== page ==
Model of surface antigens of an influenza virus, Canberra, Australia, 1994
The influenza virus has antigens on its surface called haemagglutin and neuraminidase. They can change their shape in two processes known as drift and shift. In ‘drift’, small changes occur meaning that the antibodies which protect us cannot bind and destroy the virus. In ‘shift’ an entirely new virus is created to which no one has any immunity. This makes influenza a difficult virus to protect against. The model was made for William Graeme Laver, a virologist working on a treatment for influenza, to exhibit at the Royal Society in June 1994.
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Glossary: model - representation
Use for a scaled representation of an object or structure, usually three-dimensional. The item is often idealised or modified to make it conceptually easier to understand.
A substance that stimulates an immune response when introduced into the body.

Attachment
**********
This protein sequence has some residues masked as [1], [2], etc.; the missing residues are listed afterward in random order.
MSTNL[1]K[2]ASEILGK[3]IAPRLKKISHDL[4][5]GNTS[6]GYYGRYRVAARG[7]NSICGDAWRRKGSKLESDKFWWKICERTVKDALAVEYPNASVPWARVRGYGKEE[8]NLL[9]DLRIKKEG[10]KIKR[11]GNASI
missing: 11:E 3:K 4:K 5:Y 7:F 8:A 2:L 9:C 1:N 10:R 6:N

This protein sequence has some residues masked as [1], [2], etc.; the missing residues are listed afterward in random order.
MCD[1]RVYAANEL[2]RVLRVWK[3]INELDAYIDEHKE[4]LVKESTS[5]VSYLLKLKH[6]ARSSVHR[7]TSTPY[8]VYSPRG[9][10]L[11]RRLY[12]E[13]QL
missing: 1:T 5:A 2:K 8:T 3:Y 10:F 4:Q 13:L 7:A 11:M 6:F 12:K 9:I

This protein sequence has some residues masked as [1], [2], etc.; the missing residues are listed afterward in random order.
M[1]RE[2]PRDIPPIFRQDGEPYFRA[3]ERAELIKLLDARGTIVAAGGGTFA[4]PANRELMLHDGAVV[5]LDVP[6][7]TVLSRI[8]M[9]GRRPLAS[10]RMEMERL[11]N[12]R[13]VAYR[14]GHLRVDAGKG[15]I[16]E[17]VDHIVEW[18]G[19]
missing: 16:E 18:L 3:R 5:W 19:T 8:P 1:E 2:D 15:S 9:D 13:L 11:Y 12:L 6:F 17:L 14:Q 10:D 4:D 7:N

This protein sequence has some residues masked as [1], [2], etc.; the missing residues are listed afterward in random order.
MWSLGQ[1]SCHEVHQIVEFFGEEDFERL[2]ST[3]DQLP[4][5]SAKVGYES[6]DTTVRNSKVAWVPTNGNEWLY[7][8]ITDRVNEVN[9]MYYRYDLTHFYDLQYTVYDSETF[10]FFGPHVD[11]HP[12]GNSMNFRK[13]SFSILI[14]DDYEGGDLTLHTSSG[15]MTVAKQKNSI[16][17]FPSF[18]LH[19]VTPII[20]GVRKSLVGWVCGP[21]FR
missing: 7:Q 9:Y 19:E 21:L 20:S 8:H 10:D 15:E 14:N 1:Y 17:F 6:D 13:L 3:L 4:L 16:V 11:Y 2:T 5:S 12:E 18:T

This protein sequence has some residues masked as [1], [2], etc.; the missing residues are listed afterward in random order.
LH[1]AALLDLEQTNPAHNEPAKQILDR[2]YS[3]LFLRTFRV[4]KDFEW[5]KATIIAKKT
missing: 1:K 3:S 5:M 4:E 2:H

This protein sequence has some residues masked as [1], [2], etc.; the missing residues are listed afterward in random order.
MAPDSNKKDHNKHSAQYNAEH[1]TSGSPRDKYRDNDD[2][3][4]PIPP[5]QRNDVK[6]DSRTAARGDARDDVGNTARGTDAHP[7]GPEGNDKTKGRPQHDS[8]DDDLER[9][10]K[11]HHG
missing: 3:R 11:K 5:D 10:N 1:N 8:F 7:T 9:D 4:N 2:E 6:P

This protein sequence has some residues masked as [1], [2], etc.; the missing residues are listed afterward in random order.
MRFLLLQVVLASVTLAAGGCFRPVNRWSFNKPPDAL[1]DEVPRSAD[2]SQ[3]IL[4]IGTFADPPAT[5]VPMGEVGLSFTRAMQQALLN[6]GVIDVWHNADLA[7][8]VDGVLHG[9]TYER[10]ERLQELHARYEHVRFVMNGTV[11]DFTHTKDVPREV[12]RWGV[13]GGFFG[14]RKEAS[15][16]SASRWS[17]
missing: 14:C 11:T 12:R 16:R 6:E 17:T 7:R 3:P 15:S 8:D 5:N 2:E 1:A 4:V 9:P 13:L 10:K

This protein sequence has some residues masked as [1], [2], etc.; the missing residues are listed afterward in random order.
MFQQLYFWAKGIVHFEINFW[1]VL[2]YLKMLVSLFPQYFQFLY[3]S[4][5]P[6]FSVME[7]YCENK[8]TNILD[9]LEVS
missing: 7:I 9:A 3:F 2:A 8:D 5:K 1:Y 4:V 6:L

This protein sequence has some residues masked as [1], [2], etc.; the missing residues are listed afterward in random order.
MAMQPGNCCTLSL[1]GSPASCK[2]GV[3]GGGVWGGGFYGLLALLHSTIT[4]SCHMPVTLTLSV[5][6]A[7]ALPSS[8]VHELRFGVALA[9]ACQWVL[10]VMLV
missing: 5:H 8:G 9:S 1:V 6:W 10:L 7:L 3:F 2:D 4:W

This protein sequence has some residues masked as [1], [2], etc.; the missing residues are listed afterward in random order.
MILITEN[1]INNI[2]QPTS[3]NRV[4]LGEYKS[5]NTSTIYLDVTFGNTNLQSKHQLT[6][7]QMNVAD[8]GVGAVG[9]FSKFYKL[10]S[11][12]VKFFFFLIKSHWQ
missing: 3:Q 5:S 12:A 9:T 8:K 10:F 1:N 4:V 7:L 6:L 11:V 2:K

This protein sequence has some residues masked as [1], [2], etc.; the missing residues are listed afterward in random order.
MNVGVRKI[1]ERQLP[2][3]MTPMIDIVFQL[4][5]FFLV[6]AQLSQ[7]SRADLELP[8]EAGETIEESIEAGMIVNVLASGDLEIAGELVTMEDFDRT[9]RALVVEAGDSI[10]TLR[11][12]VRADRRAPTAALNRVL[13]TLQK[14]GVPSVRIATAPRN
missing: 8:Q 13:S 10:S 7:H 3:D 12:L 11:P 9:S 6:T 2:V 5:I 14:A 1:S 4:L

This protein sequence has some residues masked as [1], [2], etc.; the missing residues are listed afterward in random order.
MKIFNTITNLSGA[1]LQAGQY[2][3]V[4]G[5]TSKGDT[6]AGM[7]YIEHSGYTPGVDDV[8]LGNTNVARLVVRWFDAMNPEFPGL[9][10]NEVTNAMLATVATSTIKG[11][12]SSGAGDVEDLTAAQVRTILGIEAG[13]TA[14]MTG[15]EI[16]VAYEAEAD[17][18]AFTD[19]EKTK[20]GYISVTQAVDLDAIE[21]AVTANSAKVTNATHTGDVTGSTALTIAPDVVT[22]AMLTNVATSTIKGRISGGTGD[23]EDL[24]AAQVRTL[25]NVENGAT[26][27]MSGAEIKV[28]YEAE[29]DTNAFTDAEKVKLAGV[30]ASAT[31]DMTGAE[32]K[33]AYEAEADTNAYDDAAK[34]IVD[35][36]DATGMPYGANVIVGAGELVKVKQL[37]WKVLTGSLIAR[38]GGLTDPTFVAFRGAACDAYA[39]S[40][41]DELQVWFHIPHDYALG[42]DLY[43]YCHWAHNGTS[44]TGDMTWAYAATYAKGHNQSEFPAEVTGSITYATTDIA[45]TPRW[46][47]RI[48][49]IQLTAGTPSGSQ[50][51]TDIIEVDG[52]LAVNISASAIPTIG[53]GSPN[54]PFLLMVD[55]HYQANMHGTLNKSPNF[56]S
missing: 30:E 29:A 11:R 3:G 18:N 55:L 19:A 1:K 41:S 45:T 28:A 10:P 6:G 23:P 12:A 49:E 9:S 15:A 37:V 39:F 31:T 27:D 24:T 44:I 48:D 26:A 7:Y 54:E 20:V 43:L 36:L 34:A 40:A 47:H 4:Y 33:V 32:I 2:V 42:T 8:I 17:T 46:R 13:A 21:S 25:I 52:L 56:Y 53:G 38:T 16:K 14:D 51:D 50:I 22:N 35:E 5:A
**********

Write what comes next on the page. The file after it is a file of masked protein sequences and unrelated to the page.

A tiny particle made up of DNA/RNA and a protein coat. Viruses infect animals, plants, and micro-organisms and cause many diseases, including the common cold, influenza, measles, chickenpox, AIDS, polio and rabies. Many viral diseases can be controlled by means of vaccines.
A highly contagious viral infection that affects the respiratory system. Common symptoms of the disease are chills and fever, sore throat, muscle pains, severe headache, coughing, weakness and general discomfort. In more serious cases, influenza may cause pneumonia, which can be fatal.